Elizabethtown College tasked Murphy & Dittenhafer Interiors with modernizing its Myer Hall dormitory building.
She spent her first two years of life in a house on the campus of Elizabethtown College, where her father worked. Her mom lived in the Myer Hall dormitory as a student 60 years ago. Her husband’s an alum. Nostalgic as Lisa Clemens is for Elizabethtown College, she knew it needed to make its housing more attractive for students in this century.
When the college called on Murphy & Dittenhafer Architects for help, Clemens, the Senior Interior Designer of the firm’s interiors division, Murphy & Dittenhafer Interiors, was up to the task.
“Students expect a completely different living experience than their parents,” she says. “My job was to bring this dorm from the 1950s to the 2020s.”
A good impression
College admissions is a competitive business. Students must find the academics they seek and be attracted to live on campus.
“I had to rethink the spaces you see when you walk into Myer Hall and make them more contemporary,” says Clemens, who also had to respect the tradition her mom felt six decades ago.
A tall order within an existing 70-year-old building, but Clemens started only this spring, and the school needed the job done when students enrolled this fall.
“I’ve worked with Elizabethtown College before. We have a good rapport,” she says. “I was able to quickly get a sense of where they wanted to go.”
Her connection to Elizabethtown helped, says Frank Dittenhafer, II, FAIA, LEED AP, president of the firm.
“It was critical for Lisa to be immersed in the project,” Dittenhafer says. “We try to do this on every project we can.”
Removing walls, updating space
Students entering Myer Hall were greeted by a wide-open space with typical lounge furniture and not much happening, walled off from exterior rooms for studying, playing pool, or meeting with an RA.
“Students now study with laptops and iPads, and they want to do gaming,” Clemens says. “Flexibility is key. Students want spaces to be together and social. They also want places to go off and hole up in a corner or spaces to study in small groups.”
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Clemens re-did the lounge, putting a bar-height surface with stools along one 30-foot long window, taking advantage of natural light, with plenty of plugs for electronics.
Some of the furniture, sofas and chairs, have partial sidewalls attached to them, creating what are called freestanding privacy lounges.
“These give students a sense of privacy for studying but still allow them to be part of this bigger place where things are happening,” Clemens says. “We’ve created a coffee-shop like atmosphere. Students are together but can choose to be interacting or not.”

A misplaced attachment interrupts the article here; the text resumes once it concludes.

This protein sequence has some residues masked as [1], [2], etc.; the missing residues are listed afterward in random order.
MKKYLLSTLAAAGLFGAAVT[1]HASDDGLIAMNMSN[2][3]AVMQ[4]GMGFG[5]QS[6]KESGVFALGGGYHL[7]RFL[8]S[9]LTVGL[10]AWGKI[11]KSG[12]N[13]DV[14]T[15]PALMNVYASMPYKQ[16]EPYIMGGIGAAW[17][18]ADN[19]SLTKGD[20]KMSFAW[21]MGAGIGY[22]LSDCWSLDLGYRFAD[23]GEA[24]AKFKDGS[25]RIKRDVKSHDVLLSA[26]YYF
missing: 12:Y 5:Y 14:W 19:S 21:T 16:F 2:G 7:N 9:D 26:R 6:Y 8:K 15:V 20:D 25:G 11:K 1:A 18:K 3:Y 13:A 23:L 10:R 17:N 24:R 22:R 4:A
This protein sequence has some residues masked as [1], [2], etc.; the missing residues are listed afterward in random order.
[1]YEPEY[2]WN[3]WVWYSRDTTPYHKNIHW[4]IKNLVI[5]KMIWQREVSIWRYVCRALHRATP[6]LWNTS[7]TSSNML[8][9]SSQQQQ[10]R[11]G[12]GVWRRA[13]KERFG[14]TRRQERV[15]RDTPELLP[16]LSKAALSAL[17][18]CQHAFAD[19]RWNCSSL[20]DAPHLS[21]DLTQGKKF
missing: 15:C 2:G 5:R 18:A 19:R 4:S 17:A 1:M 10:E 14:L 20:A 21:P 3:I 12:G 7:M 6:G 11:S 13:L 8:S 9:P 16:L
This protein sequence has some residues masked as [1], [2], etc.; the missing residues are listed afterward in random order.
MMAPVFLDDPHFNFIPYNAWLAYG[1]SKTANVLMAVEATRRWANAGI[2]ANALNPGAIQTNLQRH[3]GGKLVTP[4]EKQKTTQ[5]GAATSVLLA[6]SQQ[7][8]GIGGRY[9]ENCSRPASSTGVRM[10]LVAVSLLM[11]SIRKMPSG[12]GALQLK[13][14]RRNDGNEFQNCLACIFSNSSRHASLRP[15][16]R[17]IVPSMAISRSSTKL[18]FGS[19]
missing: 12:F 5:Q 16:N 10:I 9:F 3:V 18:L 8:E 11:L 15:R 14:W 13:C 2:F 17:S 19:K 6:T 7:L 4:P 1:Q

Gaming, private spaces kept
Students still need quiet, private spaces. A study room was kept along the exterior, with natural light from windows looking onto a redesigned courtyard, a table for up to six students, and a white board, one of which is also in the main lounge.
Rooms facing the courtyard range from the quiet study room to the gaming room — including a pool table — as well as a communal printing room and a kitchen/vending area for getting drinks and snacks.
M&D re-did lighting, replacing solely ceiling fluorescents with up-lighting, pendants and sconces, while keeping some ceiling lights.
“This gives you needed task lighting, but is more hospitable and less institutional,” Clemens says.
Connecting with the outside
Having spent her first two years of life running around this campus, connecting to the outside made sense to Clemens.
The exterior rooms look onto the redesigned courtyard, which M&D stretched string or ball lights across. There are trees and a re-pointed brick planting area.
“We put in park benches, bar height tables, and lower café tables, with seating. It’s not all on the same level but is thoughtfully laid, not just randomly placed,” Clemens says. “The courtyard is more of a gathering place now, too. It energizes the inside rooms because you can see it from several interior spaces.”
Super excited students
On campus earlier this year, Clemens showed her drawings for the design to some students.
“I learned what was important to them, and they were super excited,” Clemens says. “We listened to the school but also to the students, who will be using this space.”
“It was invaluable to connect with students because this project is directly about student life,” Dittenhafer says.
Her deep, personal connection to Elizabethtown makes this work fun and interesting, but Clemens stresses she feels privileged to work with every client.
“At the end of the day,” she says, “I want to hand them over a space they love.”